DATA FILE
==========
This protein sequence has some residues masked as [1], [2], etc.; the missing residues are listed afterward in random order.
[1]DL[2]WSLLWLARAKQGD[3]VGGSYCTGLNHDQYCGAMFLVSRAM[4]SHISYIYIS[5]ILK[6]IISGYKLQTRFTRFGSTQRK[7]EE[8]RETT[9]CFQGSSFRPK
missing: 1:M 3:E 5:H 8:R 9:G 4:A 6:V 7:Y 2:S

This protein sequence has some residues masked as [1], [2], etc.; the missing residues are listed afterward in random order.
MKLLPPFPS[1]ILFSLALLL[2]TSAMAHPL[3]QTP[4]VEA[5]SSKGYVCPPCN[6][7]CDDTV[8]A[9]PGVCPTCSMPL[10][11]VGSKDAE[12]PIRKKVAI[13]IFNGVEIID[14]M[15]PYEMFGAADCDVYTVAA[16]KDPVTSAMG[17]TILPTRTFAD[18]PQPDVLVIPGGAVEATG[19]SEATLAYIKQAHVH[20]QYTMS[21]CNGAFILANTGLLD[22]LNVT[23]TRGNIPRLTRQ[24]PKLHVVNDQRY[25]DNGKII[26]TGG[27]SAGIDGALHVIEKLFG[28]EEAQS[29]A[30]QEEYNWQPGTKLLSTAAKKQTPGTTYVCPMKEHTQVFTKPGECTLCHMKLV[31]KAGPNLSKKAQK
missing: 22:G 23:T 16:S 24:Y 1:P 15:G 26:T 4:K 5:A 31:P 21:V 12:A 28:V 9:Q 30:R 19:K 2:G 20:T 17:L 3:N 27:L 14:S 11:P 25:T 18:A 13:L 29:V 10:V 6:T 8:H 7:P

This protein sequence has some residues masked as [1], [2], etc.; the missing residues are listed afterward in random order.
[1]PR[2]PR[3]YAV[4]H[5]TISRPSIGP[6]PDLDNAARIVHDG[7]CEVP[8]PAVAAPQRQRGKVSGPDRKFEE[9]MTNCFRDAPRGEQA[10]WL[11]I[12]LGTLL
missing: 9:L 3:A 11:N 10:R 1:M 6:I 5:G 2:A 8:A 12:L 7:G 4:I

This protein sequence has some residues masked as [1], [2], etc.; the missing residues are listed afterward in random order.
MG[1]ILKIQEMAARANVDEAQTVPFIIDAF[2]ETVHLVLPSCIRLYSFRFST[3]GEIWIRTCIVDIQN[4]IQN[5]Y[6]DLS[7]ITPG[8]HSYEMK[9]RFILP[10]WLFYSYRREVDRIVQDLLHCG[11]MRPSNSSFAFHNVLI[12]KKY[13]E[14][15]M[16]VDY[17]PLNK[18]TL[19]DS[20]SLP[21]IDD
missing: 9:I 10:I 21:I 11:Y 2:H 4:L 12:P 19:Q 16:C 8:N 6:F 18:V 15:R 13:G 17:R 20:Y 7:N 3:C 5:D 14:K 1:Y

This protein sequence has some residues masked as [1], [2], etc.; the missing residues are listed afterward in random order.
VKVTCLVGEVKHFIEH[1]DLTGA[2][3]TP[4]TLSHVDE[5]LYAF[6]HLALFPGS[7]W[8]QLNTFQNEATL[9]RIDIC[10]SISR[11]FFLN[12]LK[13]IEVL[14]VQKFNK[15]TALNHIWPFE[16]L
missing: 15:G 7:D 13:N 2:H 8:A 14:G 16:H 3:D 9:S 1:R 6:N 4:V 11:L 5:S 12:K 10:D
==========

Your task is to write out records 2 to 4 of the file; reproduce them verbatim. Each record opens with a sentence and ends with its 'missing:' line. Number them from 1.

This protein sequence has some residues masked as [1], [2], etc.; the missing residues are listed afterward in random order.
MKLLPPFPS[1]ILFSLALLL[2]TSAMAHPL[3]QTP[4]VEA[5]SSKGYVCPPCN[6][7]CDDTV[8]A[9]PGVCPTCSMPL[10][11]VGSKDAE[12]PIRKKVAI[13]IFNGVEIID[14]M[15]PYEMFGAADCDVYTVAA[16]KDPVTSAMG[17]TILPTRTFAD[18]PQPDVLVIPGGAVEATG[19]SEATLAYIKQAHVH[20]QYTMS[21]CNGAFILANTGLLD[22]LNVT[23]TRGNIPRLTRQ[24]PKLHVVNDQRY[25]DNGKII[26]TGG[27]SAGIDGALHVIEKLFG[28]EEAQS[29]A[30]QEEYNWQPGTKLLSTAAKKQTPGTTYVCPMKEHTQVFTKPGECTLCHMKLV[31]KAGPNLSKKAQK
missing: 22:G 23:T 16:S 24:Y 1:P 15:G 26:T 4:K 5:A 31:P 21:V 12:A 28:V 9:Q 30:R 19:K 2:G 20:T 17:L 3:N 27:L 14:S 11:P 25:T 18:A 13:L 29:V 10:V 6:T 8:H 7:P

This protein sequence has some residues masked as [1], [2], etc.; the missing residues are listed afterward in random order.
[1]PR[2]PR[3]YAV[4]H[5]TISRPSIGP[6]PDLDNAARIVHDG[7]CEVP[8]PAVAAPQRQRGKVSGPDRKFEE[9]MTNCFRDAPRGEQA[10]WL[11]I[12]LGTLL
missing: 9:L 3:A 11:N 10:R 1:M 6:I 5:G 2:A 8:A 12:L 7:G 4:I

This protein sequence has some residues masked as [1], [2], etc.; the missing residues are listed afterward in random order.
MG[1]ILKIQEMAARANVDEAQTVPFIIDAF[2]ETVHLVLPSCIRLYSFRFST[3]GEIWIRTCIVDIQN[4]IQN[5]Y[6]DLS[7]ITPG[8]HSYEMK[9]RFILP[10]WLFYSYRREVDRIVQDLLHCG[11]MRPSNSSFAFHNVLI[12]KKY[13]E[14][15]M[16]VDY[17]PLNK[18]TL[19]DS[20]SLP[21]IDD
missing: 9:I 10:I 21:I 11:Y 2:H 4:L 12:P 19:Q 16:C 8:N 6:F 18:V 15:R 13:G 17:R 20:Y 7:N 3:C 5:D 14:K 1:Y